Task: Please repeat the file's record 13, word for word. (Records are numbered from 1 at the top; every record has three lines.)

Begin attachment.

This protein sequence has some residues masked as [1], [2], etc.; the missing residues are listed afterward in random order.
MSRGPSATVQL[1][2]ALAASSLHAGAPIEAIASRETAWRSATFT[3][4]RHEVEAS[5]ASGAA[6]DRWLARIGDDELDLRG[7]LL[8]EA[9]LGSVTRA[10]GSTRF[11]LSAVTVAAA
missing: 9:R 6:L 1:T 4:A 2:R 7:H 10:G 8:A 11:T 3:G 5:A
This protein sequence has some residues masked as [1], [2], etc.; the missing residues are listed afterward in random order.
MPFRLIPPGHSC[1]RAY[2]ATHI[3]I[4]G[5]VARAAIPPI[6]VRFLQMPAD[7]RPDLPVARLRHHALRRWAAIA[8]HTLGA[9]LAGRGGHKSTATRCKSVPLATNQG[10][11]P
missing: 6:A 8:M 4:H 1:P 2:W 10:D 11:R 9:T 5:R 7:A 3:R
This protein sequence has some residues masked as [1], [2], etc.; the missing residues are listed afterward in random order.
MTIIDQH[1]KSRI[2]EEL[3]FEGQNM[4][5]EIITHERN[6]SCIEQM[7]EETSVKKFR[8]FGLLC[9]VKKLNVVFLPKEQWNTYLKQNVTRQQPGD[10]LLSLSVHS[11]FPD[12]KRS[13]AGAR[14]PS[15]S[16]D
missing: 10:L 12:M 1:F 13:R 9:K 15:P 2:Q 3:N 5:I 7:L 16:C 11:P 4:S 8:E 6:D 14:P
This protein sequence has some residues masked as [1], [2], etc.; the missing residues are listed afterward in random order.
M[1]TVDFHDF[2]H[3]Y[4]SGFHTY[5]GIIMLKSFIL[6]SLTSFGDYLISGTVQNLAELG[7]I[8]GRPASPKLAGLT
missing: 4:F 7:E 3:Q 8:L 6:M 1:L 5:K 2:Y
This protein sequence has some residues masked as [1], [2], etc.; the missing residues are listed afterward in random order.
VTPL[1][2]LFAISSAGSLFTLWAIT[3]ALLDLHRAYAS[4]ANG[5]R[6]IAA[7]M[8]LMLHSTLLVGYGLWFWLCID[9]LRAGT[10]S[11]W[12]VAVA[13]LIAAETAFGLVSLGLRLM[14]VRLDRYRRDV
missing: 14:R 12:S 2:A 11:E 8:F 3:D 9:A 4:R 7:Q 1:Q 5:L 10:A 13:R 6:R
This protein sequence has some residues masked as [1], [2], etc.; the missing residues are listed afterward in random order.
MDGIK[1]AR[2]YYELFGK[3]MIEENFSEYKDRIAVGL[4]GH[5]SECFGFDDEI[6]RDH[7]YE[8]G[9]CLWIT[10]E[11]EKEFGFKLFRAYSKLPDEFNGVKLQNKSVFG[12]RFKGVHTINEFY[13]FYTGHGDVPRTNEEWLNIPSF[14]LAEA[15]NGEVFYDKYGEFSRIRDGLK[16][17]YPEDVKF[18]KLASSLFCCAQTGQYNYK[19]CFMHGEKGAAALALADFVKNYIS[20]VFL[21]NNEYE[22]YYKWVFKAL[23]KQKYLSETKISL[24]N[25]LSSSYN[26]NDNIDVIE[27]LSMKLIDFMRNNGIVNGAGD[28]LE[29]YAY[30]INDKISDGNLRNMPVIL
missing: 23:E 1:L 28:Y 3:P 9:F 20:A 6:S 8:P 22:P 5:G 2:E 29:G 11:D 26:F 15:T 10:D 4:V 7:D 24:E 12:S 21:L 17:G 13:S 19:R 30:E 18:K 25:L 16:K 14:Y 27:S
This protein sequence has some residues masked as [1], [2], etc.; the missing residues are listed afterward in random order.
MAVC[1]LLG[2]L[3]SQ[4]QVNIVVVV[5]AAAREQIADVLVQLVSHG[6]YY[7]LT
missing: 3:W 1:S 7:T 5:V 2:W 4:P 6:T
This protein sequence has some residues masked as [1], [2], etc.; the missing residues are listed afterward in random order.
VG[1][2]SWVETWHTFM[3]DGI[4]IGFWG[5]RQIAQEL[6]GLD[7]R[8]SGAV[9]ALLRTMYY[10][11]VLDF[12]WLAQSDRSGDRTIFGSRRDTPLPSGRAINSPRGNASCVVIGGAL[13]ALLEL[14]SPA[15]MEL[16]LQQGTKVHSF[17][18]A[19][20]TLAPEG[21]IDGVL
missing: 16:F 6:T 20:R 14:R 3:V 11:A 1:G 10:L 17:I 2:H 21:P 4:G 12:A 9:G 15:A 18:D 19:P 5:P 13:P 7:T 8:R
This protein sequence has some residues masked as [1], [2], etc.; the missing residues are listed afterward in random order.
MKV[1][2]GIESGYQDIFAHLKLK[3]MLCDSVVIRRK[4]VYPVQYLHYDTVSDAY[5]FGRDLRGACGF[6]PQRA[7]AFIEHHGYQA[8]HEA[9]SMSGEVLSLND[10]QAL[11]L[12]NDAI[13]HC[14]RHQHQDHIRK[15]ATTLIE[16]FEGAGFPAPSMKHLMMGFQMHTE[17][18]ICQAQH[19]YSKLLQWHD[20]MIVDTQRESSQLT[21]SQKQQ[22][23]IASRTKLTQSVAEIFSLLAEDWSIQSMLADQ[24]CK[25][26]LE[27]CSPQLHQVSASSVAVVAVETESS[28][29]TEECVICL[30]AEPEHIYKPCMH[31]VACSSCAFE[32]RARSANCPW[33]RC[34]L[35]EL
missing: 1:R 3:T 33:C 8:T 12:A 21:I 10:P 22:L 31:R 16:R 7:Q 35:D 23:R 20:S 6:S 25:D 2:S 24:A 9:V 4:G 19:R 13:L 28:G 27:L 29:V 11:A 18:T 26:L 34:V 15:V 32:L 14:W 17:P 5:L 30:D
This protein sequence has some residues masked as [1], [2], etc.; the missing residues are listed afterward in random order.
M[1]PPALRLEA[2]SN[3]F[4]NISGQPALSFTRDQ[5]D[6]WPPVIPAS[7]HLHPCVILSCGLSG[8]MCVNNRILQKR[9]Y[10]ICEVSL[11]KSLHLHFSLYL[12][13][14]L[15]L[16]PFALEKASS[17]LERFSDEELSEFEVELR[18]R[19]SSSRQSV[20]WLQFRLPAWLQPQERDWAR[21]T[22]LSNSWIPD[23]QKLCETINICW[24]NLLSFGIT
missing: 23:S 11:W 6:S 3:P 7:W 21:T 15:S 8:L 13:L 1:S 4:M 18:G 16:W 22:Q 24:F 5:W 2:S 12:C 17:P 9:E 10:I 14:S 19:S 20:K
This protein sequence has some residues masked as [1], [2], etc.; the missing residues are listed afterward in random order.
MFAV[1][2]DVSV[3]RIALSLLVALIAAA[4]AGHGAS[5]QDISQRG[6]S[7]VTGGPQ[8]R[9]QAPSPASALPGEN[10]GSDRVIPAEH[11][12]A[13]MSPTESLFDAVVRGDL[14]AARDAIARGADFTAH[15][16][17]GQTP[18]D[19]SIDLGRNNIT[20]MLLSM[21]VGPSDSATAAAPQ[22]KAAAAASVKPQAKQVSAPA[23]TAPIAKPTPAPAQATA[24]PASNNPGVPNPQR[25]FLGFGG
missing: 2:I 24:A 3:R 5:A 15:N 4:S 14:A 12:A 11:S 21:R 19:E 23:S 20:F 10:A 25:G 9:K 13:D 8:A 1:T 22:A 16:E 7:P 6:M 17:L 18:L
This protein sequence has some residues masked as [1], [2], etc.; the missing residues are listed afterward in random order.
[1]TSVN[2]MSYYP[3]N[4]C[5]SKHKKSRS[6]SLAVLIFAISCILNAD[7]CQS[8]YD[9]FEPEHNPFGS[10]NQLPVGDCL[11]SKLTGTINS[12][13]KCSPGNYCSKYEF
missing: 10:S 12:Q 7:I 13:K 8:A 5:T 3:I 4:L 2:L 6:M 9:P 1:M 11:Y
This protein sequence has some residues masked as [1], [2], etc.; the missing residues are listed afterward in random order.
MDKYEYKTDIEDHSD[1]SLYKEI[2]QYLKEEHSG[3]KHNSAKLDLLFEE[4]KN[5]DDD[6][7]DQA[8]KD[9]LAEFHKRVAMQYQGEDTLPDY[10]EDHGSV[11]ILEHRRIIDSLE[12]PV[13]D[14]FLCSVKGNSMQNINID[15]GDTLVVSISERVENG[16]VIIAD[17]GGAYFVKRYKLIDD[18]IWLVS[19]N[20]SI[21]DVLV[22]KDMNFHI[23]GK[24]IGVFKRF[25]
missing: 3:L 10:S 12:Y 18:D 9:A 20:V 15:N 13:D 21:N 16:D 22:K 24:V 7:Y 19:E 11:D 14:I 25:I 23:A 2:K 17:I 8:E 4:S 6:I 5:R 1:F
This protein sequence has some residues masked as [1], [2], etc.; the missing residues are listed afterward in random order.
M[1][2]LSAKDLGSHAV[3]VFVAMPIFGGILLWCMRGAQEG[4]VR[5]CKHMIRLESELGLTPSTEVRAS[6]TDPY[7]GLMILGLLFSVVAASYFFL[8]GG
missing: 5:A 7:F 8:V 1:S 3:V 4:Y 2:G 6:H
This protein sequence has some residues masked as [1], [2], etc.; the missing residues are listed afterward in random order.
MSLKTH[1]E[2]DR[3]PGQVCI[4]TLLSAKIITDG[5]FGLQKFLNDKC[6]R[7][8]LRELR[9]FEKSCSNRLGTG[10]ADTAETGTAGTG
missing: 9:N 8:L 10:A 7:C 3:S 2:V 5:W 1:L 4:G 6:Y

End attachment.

This protein sequence has some residues masked as [1], [2], etc.; the missing residues are listed afterward in random order.
MDKYEYKTDIEDHSD[1]SLYKEI[2]QYLKEEHSG[3]KHNSAKLDLLFEE[4]KN[5]DDD[6][7]DQA[8]KD[9]LAEFHKRVAMQYQGEDTLPDY[10]EDHGSV[11]ILEHRRIIDSLE[12]PV[13]D[14]FLCSVKGNSMQNINID[15]GDTLVVSISERVENG[16]VIIAD[17]GGAYFVKRYKLIDD[18]IWLVS[19]N[20]SI[21]DVLV[22]KDMNFHI[23]GK[24]IGVFKRF[25]
missing: 3:L 10:S 12:Y 18:D 9:A 20:V 15:N 13:D 21:N 16:D 22:K 24:V 7:Y 19:E 11:D 14:I 25:I 23:A 2:K 17:I 8:E 4:S 6:I 5:R 1:F